Caroline Bryan plays the harp for a child. Photo courtesy: Noah's Children
Every day, Caroline Bryan brings healing to babies through music. As the Newborn and Infant Critical Care Unit (NICCU) expressive arts therapy resident at the Children’s Hospital Los Angeles, Caroline works with premature and sick infants and their parents, offering both music and expressive therapy.
A board-certified music therapist and a second-year student in our Expressive Arts Therapy master’s program, Caroline first learned that her passion for art and sound could be translated into helping people when, as a high school student, she volunteered to play her harp at local hospitals.
“They placed me in a surgical lobby, oncology lobbies and such, and one of the areas was in the lobby of a NICU (neonatal intensive care unit),” says Caroline. “That was when I first heard about music therapy and the fact that this could be a thing for babies.”
Caroline, who grew up taking care of younger cousins, gravitated to helping children after receiving a graduate certificate in music therapy. Her first job was at a nonprofit called Noah’s Children, which offers palliative and hospice care for children.
“I always say that it was such a joyful job because of how they would light up when they saw their favorite instrument come out or when their favorite song came on.”
Caroline expanded her studies to a master’s degree in Expressive Arts Therapy at Lesley, through which she could encompass her expertise in music as well as her interest in art. Her internship and residency at Children’s Hospital Los Angeles has allowed her to exercise both interests while also educating her colleagues on the importance of music and expressive arts in the healing process.
Caroline, a multi-instrumentalist, says many people assume her role is simply to play music for ailing babies.
“That sounds really sweet, but there's so much more that I'm doing,” she says.
Research shows that music therapy can improve neural development in infants and help them prepare for the much louder world outside the hospital walls. Caroline says that may mean humming to help babies regulate their breathing or heart rate or adding song or an instrument to acclimate them to more complex sounds. Through music therapy she can also teach them to calm their minds and heart rates.
“With that neurodevelopment comes their cognitive development, their language development through the lyrics, and especially if a parent is able to write a song, then they're continuing to build that language development with the parent’s words,” she explains.
Caroline Bryan has a music therapy session with a child. Photo courtesy: Noah's Children
Many of the infants are unable to move much, but Caroline says they still make their musical preference known.
“I'm always watching for those overstimulation signs,” she says.
Some babies will put up a hand if they’re overwhelmed by or don’t like a sound. Caroline has also noticed that babies whose parents don’t speak English may prefer humming or become more alert if Caroline sings in the language of their parents.
Whenever possible, she tries to incorporate family through expressive arts therapy. Parents are often in a state of grief, fear and confusion when their expectation of bringing home a healthy baby is thrown into turmoil. Using whatever form of art the family is comfortable with, Caroline leads them through exercises to process their emotions.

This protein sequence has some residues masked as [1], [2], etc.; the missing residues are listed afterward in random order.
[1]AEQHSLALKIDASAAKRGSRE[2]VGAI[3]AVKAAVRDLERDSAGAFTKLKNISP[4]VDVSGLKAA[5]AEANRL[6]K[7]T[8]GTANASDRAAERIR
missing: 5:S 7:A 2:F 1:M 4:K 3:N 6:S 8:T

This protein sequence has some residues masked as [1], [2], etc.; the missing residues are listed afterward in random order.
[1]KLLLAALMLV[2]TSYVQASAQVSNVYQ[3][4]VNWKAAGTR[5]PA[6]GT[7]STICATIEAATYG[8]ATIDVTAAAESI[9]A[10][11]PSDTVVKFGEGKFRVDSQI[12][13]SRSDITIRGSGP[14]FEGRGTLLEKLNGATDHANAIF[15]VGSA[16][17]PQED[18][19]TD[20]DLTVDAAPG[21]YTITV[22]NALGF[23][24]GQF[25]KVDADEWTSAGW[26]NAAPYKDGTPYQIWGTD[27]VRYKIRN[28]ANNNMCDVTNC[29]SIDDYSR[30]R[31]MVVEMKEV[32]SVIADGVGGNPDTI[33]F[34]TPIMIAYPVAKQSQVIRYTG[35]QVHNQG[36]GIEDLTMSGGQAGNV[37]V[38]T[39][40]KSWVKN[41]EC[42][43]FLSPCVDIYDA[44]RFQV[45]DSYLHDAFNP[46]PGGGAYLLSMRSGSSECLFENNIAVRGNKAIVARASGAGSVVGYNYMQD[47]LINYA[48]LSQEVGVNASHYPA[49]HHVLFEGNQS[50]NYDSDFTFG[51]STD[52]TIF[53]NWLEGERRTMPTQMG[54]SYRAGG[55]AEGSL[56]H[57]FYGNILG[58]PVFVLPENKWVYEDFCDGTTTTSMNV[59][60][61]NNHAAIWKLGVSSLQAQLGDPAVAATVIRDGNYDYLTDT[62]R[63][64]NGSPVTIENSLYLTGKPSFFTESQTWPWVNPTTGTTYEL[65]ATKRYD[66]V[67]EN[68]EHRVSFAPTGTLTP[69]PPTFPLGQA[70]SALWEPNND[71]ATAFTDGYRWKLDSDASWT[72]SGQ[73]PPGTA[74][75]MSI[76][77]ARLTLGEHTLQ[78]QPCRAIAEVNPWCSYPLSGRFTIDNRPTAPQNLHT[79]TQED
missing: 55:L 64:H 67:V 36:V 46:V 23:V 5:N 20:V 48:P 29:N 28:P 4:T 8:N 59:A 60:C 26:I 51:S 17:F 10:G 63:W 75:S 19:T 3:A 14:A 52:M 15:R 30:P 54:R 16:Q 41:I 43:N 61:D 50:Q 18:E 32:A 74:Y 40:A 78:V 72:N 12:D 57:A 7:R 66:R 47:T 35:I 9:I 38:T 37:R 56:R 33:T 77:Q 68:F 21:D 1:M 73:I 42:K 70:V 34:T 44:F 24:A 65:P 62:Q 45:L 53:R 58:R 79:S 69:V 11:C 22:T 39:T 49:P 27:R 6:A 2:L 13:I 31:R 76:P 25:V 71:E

The yearlong residency, which fulfills one of the internship requirements for the Expressive Arts Therapy master’s program, has been a learning curve for Caroline. She has studied how to work with and respond to fragile babies surrounded by machines and tubes and also how to advocate for expressive therapies in the hospital. Many people are acquainted with music therapy, she says, but expressive arts is new to them.
Caroline recently gave a presentation to NICCU medical staff. “This is an evidence-based field. I wanted to make sure that was being acknowledged,” she says.
As her residency wraps up, Caroline says she’s interested in pursuing a variety of ways through which to use her training—from working with doulas to mothers dealing with substance abuse or mental illness. But before she goes, she still has some work to do.
Caroline wants to make sure “when it comes to music therapy and expressive arts therapy that we really are looking at the bigger picture, from the families that need that support to the staff. They need that support, too. That's been my biggest takeaway is really making sure that the services are broad in the sense so that the whole village gets the support that they need,” she says.
After a hectic year working in a hospital during a pandemic, Caroline is hoping to expand her focus to her coworkers. She has some ideas that might convince even her most skeptical colleagues of the benefits of music therapy.
“I am working on getting a karaoke thing going for the medical professionals,” she says.
Learn more about Expressive Therapies at Lesley
Nearly 50 years ago, we channeled our strengths in therapy, education, and the arts and founded the field of Expressive Therapies. Today, we are the only university in the world that teaches all 5 specializations, with Clinical Mental Health Counseling master's degree programs in Art Therapy, Music Therapy, Dance/Movement Therapy, Drama Therapy, and Expressive Arts Therapy.
Explore all of our undergraduate and graduate programs in Expressive Therapies. Join our alumni who work in rewarding careers as art therapists, music therapists, clinical supervisors, substance abuse counselors, and in other helping professions.